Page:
Coronavirus: Chinese officials warn outbreak’s epicentre faces ‘severe’ hospital bed shortage
Authorities in China warned they faced a severe shortage of hospital beds and equipment needed to treat a growing number of patients stricken by the new coronavirus, as the death toll passed 560 on Thursday and cities far from the epicentre tightened their defences.
The number of confirmed infections rose to more than 28,000 nationwide in an outbreak that has spiralled into a global health emergency with cases reported in more than 20 countries.
Among the cases was a newborn baby, diagnosed just 30 hours after being born.
Despite authorities building a hospital from scratch and converting public buildings to accommodate thousands of extra patients, there was still a “severe” lack of beds, said Hu Lishan, an official in Wuhan, the quarantined city where the virus first appeared — and where doctors are now overwhelmed with cases.
There was also a shortage of “equipment and materials”, he told reporters, adding that officials were looking to convert other hotels and schools in the city into treatment centres.
A growing number of cities have imposed a range of restrictions far from Hubei, as authorities battle to contain the virus.
Tens of millions of people, from the eastern industrial heartlands to near the northern border with Russia, have been told to stay indoors as authorities battle to curb the outbreak.
Global concerns have risen after the World Health Organization declared an international health emergency last week.
The WHO called for US$675 million (613 million euros) in donations for a plan to fight the novel coronavirus, mainly through investment in countries considered particularly “at risk”.
The Bill and Melinda Gates Foundation pledged to commit up to US$100 million.
“$675 million is a lot of money, but it is much less than the bill we will face if we do not invest in preparedness now.
— World Health Organization (WHO) (@WHO) February 5, 2020
New cases emerged abroad, with 10 people testing positive for the virus on a cruise ship quarantined off the coast of Japan with thousands on board.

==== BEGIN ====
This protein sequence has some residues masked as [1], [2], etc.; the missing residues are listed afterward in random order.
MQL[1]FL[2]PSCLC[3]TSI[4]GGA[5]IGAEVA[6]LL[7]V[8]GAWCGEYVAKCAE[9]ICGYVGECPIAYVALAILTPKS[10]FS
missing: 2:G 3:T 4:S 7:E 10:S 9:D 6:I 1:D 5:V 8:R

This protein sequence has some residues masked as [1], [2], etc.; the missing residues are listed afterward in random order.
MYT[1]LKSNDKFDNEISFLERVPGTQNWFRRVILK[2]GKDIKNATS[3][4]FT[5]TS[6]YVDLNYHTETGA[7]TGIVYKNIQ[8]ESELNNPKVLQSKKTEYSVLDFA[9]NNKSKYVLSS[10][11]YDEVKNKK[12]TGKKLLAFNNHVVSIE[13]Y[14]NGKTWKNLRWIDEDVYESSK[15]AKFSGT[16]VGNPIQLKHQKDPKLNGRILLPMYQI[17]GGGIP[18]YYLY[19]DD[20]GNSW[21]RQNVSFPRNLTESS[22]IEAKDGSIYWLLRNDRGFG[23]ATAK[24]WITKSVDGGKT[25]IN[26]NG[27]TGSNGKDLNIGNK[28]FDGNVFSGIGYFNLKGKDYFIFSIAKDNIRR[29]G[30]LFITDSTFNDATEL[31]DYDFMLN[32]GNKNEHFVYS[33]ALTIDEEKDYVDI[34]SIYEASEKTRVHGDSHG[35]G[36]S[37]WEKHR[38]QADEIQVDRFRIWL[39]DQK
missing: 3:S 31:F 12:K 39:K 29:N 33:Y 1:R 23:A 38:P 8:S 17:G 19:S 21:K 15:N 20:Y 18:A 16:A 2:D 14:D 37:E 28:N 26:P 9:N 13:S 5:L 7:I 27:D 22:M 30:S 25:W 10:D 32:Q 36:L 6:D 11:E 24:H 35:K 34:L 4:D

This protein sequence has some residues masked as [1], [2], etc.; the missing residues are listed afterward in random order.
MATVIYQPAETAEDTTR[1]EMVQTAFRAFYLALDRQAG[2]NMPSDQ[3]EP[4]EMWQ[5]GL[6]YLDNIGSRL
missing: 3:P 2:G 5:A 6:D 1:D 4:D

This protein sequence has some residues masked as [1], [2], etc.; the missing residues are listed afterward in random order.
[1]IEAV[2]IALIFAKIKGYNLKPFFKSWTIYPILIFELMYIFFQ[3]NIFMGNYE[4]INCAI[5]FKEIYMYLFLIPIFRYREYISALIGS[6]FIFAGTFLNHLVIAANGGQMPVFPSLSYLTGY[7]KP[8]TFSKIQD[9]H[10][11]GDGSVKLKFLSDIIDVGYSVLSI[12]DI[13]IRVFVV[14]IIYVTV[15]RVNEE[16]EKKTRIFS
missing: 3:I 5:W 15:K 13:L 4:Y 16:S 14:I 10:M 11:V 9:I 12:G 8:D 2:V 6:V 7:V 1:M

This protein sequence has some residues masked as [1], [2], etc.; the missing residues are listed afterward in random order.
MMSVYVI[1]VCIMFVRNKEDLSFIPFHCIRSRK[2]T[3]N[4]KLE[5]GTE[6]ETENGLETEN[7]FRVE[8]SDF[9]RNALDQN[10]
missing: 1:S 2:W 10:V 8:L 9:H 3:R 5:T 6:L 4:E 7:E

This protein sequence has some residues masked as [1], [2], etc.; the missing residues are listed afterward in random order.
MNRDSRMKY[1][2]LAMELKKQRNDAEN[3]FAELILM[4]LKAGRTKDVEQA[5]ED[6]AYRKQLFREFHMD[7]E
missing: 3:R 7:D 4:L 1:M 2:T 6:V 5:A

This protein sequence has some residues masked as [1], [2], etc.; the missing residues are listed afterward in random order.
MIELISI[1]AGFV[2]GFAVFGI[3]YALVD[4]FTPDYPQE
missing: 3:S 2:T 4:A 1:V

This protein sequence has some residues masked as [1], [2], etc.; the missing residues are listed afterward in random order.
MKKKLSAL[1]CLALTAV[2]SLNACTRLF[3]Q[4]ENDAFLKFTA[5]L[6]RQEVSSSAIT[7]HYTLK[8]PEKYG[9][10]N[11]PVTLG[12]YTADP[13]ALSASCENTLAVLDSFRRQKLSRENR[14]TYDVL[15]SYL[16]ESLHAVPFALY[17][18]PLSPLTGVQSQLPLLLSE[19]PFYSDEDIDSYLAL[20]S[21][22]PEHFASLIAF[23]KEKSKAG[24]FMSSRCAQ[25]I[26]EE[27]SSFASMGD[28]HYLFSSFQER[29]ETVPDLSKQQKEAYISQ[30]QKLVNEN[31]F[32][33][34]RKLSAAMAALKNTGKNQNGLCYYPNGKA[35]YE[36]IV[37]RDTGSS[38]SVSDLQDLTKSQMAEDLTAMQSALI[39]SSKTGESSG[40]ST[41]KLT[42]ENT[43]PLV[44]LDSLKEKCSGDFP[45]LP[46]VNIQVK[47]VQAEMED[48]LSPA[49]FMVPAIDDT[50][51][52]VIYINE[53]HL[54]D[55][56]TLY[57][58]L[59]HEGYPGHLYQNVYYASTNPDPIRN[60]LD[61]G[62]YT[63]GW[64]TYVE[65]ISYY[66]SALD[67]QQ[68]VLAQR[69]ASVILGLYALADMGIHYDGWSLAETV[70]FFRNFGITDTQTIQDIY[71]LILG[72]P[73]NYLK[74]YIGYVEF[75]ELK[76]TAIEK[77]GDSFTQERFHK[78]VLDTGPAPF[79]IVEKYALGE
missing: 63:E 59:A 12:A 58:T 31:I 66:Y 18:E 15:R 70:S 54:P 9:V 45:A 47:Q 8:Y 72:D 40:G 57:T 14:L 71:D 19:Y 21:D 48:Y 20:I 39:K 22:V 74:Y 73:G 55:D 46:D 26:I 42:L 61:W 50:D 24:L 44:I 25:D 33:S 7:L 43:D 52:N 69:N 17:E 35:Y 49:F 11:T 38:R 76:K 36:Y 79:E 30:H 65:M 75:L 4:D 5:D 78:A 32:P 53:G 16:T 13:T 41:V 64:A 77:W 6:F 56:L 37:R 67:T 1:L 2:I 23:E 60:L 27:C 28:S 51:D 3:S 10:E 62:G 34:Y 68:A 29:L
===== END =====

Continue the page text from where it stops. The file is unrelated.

Also in Japan, the chief executive of the Tokyo Olympics set for later this year admitted organisers were “extremely worried” about how the virus could affect the Summer Games, but the International Olympic Committee urged calm.
‘Don’t go out!’
In the city of Hangzhou, some 175 kilometres (110 miles) southwest of Shanghai, fences blocked streets near the headquarters of Chinese tech giant Alibaba — one of the world’s most valuable companies — as a fighter jet circled overhead.
The building appeared to be shut down, while deliverymen moved in and out of nearby fenced-in residential areas to drop off groceries.
The firm is based in one of three Hangzhou districts subject to new restrictions that allow only one person per household to go outside every two days to buy necessities.
“Please don’t go out. Don’t go out. Don’t go out!” blared a message on a loudspeaker urging people to wear masks, wash their hands regularly and report any people who are from Hubei — reflecting a common fear that people from the province might infect others.
At least three other cities in Zhejiang province — Taizhou, Wenzhou and parts of Ningbo — have imposed the same measures, affecting 18 million people.
In the central city of Zhumadian, authorities said one person would be allowed to leave each household only every five days.
Residents of the city of seven million were also offered cash rewards for informing on people who came from neighbouring Hubei province.
Authorities in Beijing said restaurants could no longer accept reservations for parties from Wednesday.
The disease is believed to have emerged in December in a Wuhan market that sold wild animals and spread rapidly as people travelled for the Lunar New Year holiday in January.
The Ministry of Public Security said “political security” was the “top priority” in confronting the epidemic.
The statement came days after the top leadership admitted “shortcomings” in its handling of the outbreak — local authorities in Hubei have been criticised for initially downplaying the situation.
The death toll has steadily increased, hitting 563 on Thursday.
But officials have noted that the death rate, at around two percent, is well below the mortality rate of SARS, which killed some 800 people in 2002-2003.
Several governments have imposed travel restrictions while major airlines have suspended flights to and from China.
China has reacted angrily against travel bans, noting that the WHO does not advise imposing them.
“Panic is more deadly and contagious than any virus,” foreign ministry spokeswoman Hua Chunying said at a press briefing.